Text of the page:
The handle was a 16.6% decline from $211.3 million in January. While February had the Super Bowl, it also marked the end of the football season. Other top sports betting markets in the country have seen a month-over-month decline between January and February, so Tennessee is not an outlier here.
The $176.3 million in February handle included $15.5 million in wagers on the Super Bowl.
The Tennessee books retained $13 million in adjusted gross income during February. They paid $2.6 million in taxes from that February income. The rest of the handle was returned to bettors.
The market launched on Nov. 1, 2020. The first four months (November through February) of wagering generated just shy of $700 million in handle. There were just four books for the first four months, with additional books launching this month. There are now six live in the state.
No other information available from Tennessee
Sports betting is still new to Tennessee, and so is casino-style gaming. There are no casinos of any kind, and there is no wagering on horse races either (a bill to legalize that died recently). The state has a lottery and sports betting, and that’s pretty much it.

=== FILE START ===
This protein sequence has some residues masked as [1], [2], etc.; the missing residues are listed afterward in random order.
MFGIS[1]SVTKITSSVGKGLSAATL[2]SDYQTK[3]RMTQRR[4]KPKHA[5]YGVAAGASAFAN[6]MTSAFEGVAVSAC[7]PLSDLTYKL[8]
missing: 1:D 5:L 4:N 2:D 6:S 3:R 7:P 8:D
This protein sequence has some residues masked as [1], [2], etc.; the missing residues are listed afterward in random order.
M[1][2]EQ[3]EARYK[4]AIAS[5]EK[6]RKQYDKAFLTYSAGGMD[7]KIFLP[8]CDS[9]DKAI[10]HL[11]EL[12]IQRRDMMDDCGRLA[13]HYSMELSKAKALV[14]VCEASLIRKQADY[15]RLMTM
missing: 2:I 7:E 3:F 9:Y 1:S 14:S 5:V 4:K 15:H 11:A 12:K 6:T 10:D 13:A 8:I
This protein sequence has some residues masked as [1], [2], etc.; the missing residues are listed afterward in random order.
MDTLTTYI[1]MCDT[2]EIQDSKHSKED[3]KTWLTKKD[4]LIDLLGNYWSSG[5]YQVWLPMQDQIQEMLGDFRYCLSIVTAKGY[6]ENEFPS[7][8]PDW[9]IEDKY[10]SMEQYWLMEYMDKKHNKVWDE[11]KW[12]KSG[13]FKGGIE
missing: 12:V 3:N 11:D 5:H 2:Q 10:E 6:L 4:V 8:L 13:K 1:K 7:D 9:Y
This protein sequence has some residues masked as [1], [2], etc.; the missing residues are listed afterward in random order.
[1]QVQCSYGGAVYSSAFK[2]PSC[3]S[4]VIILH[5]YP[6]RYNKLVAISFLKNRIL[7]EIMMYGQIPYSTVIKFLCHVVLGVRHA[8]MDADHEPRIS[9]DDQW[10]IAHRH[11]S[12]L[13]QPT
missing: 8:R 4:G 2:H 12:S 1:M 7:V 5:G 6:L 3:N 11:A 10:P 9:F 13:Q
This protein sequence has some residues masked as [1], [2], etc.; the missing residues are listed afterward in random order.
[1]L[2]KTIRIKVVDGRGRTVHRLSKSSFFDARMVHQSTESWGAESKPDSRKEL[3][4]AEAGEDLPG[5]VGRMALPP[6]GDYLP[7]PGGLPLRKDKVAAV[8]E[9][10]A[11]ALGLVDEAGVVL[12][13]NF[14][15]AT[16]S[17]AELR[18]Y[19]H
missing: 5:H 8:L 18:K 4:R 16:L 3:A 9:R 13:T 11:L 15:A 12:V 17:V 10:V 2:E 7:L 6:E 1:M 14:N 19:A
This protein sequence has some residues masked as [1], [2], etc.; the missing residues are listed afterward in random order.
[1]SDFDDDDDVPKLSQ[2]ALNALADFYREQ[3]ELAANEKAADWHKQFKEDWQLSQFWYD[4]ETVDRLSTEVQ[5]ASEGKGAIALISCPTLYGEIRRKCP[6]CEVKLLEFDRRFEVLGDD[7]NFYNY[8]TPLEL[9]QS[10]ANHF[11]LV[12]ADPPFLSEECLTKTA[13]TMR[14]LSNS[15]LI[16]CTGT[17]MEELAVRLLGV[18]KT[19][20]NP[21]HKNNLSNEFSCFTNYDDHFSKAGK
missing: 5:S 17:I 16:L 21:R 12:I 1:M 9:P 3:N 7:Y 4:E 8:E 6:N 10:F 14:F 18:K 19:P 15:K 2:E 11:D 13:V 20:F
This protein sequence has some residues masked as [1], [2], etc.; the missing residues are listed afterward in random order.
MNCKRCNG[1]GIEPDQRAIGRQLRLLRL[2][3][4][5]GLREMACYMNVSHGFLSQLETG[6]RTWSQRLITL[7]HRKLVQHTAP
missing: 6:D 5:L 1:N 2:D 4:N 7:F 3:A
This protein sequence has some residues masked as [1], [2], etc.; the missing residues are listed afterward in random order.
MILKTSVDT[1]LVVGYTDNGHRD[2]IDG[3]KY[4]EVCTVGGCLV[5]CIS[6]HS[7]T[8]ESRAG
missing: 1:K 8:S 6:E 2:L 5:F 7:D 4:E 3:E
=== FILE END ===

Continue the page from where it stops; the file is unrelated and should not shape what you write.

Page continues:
Regulators at the Lottery were in uncharted territory when implementing the 2019 Sports Gaming Act.
The industry is still very much evolving in Tennessee, but for now it remains one of the least transparent states with regards to releasing information to the public.
The monthly reports contain no information by operator and no information by sport. Most states release betting figures for each operator and some breakdown by sport. Michigan is like Tennessee in not giving information by sport, but it does for each operator.